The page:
Similarly, UNGA Resolution 34/52 of November 23, 1979 declared that:
measures to resettle Palestinian refugees in the Gaza Strip away from their homes and property from which they were displaced constitute a violation of their inalienable right to return;
1. Calls once more upon Israel to desist from removal and resettlement of Palestinian refugees in the Gaza Strip and from destruction of their shelters;
Perhaps thanks to this support from the UN, the PLO began threatening to kill any refugee who would move out of the camps. After a few such attacks, the build-your-own-home program died, and that is why there are still Palestinians refugee camps in Gaza.
• How does the UN define just who qualifies as a Palestinian refugee? And are the UN’s figures for the number of Palestinian refugees accurate?
The UN’s figures are notoriously inaccurate, first of all because of the organization’s curious definition of who qualifies to be considered a Palestinian refugee. According to the UNRWA website (the link to the paragraph below no longer works, but here is a link to a similar UNRWA statement):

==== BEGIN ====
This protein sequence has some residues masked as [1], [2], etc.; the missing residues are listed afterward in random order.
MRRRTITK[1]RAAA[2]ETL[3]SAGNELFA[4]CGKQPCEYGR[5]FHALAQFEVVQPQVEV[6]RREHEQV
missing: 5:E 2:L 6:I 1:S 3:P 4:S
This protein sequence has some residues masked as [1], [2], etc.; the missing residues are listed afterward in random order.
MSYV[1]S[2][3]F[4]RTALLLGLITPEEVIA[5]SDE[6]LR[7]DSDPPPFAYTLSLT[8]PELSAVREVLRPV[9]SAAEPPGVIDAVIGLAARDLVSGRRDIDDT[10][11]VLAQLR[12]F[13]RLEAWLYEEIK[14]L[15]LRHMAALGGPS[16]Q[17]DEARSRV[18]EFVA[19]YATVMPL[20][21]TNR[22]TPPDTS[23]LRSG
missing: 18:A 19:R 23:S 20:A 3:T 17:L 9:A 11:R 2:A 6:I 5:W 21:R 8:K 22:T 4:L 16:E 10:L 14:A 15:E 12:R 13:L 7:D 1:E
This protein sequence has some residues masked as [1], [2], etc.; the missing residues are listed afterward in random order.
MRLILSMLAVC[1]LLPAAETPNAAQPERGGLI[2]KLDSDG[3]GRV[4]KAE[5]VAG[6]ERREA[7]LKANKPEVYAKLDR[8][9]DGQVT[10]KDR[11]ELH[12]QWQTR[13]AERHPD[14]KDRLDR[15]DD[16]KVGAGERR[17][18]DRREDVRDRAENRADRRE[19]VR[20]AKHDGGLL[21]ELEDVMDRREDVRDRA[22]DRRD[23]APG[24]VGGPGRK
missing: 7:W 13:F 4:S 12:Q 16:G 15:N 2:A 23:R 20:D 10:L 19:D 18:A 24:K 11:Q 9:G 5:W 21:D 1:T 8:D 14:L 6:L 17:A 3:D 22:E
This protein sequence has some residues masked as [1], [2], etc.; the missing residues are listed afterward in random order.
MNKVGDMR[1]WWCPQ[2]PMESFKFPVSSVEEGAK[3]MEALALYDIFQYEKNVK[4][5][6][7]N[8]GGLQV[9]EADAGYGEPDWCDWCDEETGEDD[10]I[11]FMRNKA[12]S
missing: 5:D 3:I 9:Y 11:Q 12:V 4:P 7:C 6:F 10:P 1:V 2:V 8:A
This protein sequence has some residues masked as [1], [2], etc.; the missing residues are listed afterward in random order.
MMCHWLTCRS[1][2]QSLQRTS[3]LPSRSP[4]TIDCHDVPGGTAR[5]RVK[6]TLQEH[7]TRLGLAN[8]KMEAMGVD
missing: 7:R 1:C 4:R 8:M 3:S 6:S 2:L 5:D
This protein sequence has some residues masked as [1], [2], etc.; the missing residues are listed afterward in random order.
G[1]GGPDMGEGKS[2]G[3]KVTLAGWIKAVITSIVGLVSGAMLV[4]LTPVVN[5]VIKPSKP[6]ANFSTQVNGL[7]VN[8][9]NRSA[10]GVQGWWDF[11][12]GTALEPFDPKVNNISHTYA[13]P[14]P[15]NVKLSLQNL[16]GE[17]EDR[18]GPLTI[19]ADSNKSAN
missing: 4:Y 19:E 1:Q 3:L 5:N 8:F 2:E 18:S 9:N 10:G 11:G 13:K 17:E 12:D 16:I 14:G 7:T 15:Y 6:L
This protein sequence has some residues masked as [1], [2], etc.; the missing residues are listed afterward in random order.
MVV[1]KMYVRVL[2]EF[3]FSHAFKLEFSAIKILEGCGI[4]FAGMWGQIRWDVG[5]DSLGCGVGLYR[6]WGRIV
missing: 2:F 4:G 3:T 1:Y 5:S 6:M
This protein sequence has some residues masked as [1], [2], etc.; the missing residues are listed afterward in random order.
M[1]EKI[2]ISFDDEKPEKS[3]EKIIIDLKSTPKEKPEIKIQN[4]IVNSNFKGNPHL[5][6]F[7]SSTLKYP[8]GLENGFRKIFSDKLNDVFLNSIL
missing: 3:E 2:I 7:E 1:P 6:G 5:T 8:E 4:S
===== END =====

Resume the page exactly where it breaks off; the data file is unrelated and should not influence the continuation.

Under UNRWA’s operational definition, Palestine refugees are persons whose normal place of residence was Palestine between June 1946 and May 1948, who lost both their homes and means of livelihood as a result of the 1948 Arab-Israeli conflict. UNRWA’s services are available to all those living in its area of operations who meet this definition, who are registered with the Agency and who need assistance. UNRWA’s definition of a refugee also covers the descendants of persons who became refugees in 1948. The number of registered Palestine refugees has subsequently grown from 914,000 in 1950 to more than four million in 2002, and continues to rise due to natural population growth. (emphasis added)
There are serious problems with considering descendants of refugees to be refugees themselves. Indeed, if one follows this definition, then the more than 500,000 Jewish refugees from Arab countries who came to Israel after 1948 were nonetheless still refugees even after receiving Israeli citizenship, as are all their descendants (since, in these claims, descendants of Palestinian refugees are themselves considered refugees, even if they have acquired citizenship, such as Palestinian refugees in Jordan). That is, there would be in Israel today at least 3 million Jewish refugees from Arab countries.
In addition, the UN definition contradicts international law, under which descendants of refugees are not considered to be refugees. Thus, under the 1951 Convention Relating to the Status of Refugees, a refugee is a person who: